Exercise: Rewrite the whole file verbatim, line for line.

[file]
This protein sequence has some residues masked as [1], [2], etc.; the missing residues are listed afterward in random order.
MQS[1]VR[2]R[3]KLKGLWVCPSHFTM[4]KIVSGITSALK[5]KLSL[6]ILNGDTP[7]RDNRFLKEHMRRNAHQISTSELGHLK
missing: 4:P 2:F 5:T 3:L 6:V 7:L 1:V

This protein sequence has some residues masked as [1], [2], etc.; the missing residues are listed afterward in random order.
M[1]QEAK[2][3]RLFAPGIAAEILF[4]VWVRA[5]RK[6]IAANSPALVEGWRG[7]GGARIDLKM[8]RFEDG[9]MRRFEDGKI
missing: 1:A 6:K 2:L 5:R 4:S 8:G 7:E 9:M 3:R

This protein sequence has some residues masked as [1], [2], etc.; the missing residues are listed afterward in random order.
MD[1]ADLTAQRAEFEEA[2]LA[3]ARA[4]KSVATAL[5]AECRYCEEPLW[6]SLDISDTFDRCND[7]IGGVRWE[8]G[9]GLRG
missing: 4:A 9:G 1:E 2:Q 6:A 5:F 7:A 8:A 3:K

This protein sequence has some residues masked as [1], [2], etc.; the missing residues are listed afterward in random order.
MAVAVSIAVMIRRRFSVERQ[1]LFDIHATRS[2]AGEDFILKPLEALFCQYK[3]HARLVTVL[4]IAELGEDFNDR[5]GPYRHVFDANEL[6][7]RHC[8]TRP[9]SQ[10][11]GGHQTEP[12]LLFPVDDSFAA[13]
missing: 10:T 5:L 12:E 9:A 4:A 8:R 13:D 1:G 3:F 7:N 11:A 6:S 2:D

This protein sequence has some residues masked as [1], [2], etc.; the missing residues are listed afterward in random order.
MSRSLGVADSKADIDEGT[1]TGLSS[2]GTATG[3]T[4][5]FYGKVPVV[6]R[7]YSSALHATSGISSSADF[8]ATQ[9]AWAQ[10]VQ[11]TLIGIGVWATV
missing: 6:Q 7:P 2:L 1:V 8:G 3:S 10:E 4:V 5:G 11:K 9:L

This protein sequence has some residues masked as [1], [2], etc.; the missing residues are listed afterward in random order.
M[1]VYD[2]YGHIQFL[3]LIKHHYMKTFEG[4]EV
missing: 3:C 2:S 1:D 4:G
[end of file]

This protein sequence has some residues masked as [1], [2], etc.; the missing residues are listed afterward in random order.
MQS[1]VR[2]R[3]KLKGLWVCPSHFTM[4]KIVSGITSALK[5]KLSL[6]ILNGDTP[7]RDNRFLKEHMRRNAHQISTSELGHLK
missing: 4:P 2:F 5:T 3:L 6:V 7:L 1:V

This protein sequence has some residues masked as [1], [2], etc.; the missing residues are listed afterward in random order.
M[1]QEAK[2][3]RLFAPGIAAEILF[4]VWVRA[5]RK[6]IAANSPALVEGWRG[7]GGARIDLKM[8]RFEDG[9]MRRFEDGKI
missing: 1:A 6:K 2:L 5:R 4:S 8:G 7:E 9:M 3:R

This protein sequence has some residues masked as [1], [2], etc.; the missing residues are listed afterward in random order.
MD[1]ADLTAQRAEFEEA[2]LA[3]ARA[4]KSVATAL[5]AECRYCEEPLW[6]SLDISDTFDRCND[7]IGGVRWE[8]G[9]GLRG
missing: 4:A 9:G 1:E 2:Q 6:A 5:F 7:A 8:A 3:K

This protein sequence has some residues masked as [1], [2], etc.; the missing residues are listed afterward in random order.
MAVAVSIAVMIRRRFSVERQ[1]LFDIHATRS[2]AGEDFILKPLEALFCQYK[3]HARLVTVL[4]IAELGEDFNDR[5]GPYRHVFDANEL[6][7]RHC[8]TRP[9]SQ[10][11]GGHQTEP[12]LLFPVDDSFAA[13]
missing: 10:T 5:L 12:E 9:A 4:A 8:R 13:D 1:G 3:F 7:N 11:A 6:S 2:D

This protein sequence has some residues masked as [1], [2], etc.; the missing residues are listed afterward in random order.
MSRSLGVADSKADIDEGT[1]TGLSS[2]GTATG[3]T[4][5]FYGKVPVV[6]R[7]YSSALHATSGISSSADF[8]ATQ[9]AWAQ[10]VQ[11]TLIGIGVWATV
missing: 6:Q 7:P 2:L 1:V 8:G 3:S 10:E 4:V 5:G 11:K 9:L

This protein sequence has some residues masked as [1], [2], etc.; the missing residues are listed afterward in random order.
M[1]VYD[2]YGHIQFL[3]LIKHHYMKTFEG[4]EV
missing: 3:C 2:S 1:D 4:G